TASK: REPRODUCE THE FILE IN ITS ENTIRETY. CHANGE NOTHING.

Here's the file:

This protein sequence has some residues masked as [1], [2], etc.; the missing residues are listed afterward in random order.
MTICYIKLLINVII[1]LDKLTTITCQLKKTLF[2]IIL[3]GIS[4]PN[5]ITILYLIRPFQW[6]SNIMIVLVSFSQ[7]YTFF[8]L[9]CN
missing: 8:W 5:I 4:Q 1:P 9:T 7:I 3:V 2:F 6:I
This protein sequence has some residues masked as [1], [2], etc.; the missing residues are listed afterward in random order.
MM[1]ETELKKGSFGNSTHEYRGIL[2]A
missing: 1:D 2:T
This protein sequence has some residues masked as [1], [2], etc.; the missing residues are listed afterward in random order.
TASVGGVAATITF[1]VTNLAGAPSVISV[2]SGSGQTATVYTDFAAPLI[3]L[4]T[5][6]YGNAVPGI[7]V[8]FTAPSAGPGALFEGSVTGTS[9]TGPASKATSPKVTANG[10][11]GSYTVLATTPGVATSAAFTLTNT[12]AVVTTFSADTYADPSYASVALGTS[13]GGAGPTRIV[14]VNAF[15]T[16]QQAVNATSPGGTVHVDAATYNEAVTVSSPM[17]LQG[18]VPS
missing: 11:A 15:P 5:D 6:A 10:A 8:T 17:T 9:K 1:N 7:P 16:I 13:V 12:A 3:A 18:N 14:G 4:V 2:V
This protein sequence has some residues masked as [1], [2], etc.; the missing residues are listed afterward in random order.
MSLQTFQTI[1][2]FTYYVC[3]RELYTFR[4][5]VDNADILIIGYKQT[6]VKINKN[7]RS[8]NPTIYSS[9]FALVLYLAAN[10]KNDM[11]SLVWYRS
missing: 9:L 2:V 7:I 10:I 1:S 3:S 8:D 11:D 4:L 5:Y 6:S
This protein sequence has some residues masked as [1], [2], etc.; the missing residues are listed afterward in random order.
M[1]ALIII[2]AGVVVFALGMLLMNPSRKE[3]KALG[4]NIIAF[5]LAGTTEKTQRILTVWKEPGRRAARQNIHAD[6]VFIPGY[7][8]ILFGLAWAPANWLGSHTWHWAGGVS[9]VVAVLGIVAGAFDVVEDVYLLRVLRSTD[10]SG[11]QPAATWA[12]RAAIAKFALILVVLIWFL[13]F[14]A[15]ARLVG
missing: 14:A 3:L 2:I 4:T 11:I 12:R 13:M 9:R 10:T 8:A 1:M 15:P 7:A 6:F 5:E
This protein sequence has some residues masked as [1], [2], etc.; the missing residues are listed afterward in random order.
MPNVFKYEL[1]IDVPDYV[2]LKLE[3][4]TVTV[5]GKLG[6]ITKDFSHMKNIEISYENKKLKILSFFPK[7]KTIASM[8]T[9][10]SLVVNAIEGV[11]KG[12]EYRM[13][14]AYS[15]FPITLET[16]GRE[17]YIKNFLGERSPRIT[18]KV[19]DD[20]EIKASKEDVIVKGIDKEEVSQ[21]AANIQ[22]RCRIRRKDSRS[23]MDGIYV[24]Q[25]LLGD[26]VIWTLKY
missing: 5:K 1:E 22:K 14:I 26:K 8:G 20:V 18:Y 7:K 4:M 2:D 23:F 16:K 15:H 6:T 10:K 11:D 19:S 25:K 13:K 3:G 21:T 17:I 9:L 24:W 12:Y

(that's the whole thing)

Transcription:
This protein sequence has some residues masked as [1], [2], etc.; the missing residues are listed afterward in random order.
MTICYIKLLINVII[1]LDKLTTITCQLKKTLF[2]IIL[3]GIS[4]PN[5]ITILYLIRPFQW[6]SNIMIVLVSFSQ[7]YTFF[8]L[9]CN
missing: 8:W 5:I 4:Q 1:P 9:T 7:I 3:V 2:F 6:I
This protein sequence has some residues masked as [1], [2], etc.; the missing residues are listed afterward in random order.
MM[1]ETELKKGSFGNSTHEYRGIL[2]A
missing: 1:D 2:T
This protein sequence has some residues masked as [1], [2], etc.; the missing residues are listed afterward in random order.
TASVGGVAATITF[1]VTNLAGAPSVISV[2]SGSGQTATVYTDFAAPLI[3]L[4]T[5][6]YGNAVPGI[7]V[8]FTAPSAGPGALFEGSVTGTS[9]TGPASKATSPKVTANG[10][11]GSYTVLATTPGVATSAAFTLTNT[12]AVVTTFSADTYADPSYASVALGTS[13]GGAGPTRIV[14]VNAF[15]T[16]QQAVNATSPGGTVHVDAATYNEAVTVSSPM[17]LQG[18]VPS
missing: 11:A 15:P 5:D 6:A 10:A 8:T 17:T 9:K 1:N 7:P 16:I 13:V 12:A 3:A 18:N 14:G 4:V 2:V
This protein sequence has some residues masked as [1], [2], etc.; the missing residues are listed afterward in random order.
MSLQTFQTI[1][2]FTYYVC[3]RELYTFR[4][5]VDNADILIIGYKQT[6]VKINKN[7]RS[8]NPTIYSS[9]FALVLYLAAN[10]KNDM[11]SLVWYRS
missing: 9:L 2:V 7:I 10:I 1:S 3:S 8:D 11:D 4:L 5:Y 6:S
This protein sequence has some residues masked as [1], [2], etc.; the missing residues are listed afterward in random order.
M[1]ALIII[2]AGVVVFALGMLLMNPSRKE[3]KALG[4]NIIAF[5]LAGTTEKTQRILTVWKEPGRRAARQNIHAD[6]VFIPGY[7][8]ILFGLAWAPANWLGSHTWHWAGGVS[9]VVAVLGIVAGAFDVVEDVYLLRVLRSTD[10]SG[11]QPAATWA[12]RAAIAKFALILVVLIWFL[13]F[14]A[15]ARLVG
missing: 14:A 3:L 2:I 4:T 11:I 12:R 13:M 9:R 10:T 8:A 1:M 15:P 7:A 6:F 5:E
This protein sequence has some residues masked as [1], [2], etc.; the missing residues are listed afterward in random order.
MPNVFKYEL[1]IDVPDYV[2]LKLE[3][4]TVTV[5]GKLG[6]ITKDFSHMKNIEISYENKKLKILSFFPK[7]KTIASM[8]T[9][10]SLVVNAIEGV[11]KG[12]EYRM[13][14]AYS[15]FPITLET[16]GRE[17]YIKNFLGERSPRIT[18]KV[19]DD[20]EIKASKEDVIVKGIDKEEVSQ[21]AANIQ[22]RCRIRRKDSRS[23]MDGIYV[24]Q[25]LLGD[26]VIWTLKY
missing: 5:K 1:E 22:K 14:I 26:K 8:G 20:V 18:Y 7:K 4:M 2:D 23:F 16:K 15:H 6:T 10:K 11:D 19:S 25:K 13:K 3:G 21:T 17:I 9:L 24:W 12:Y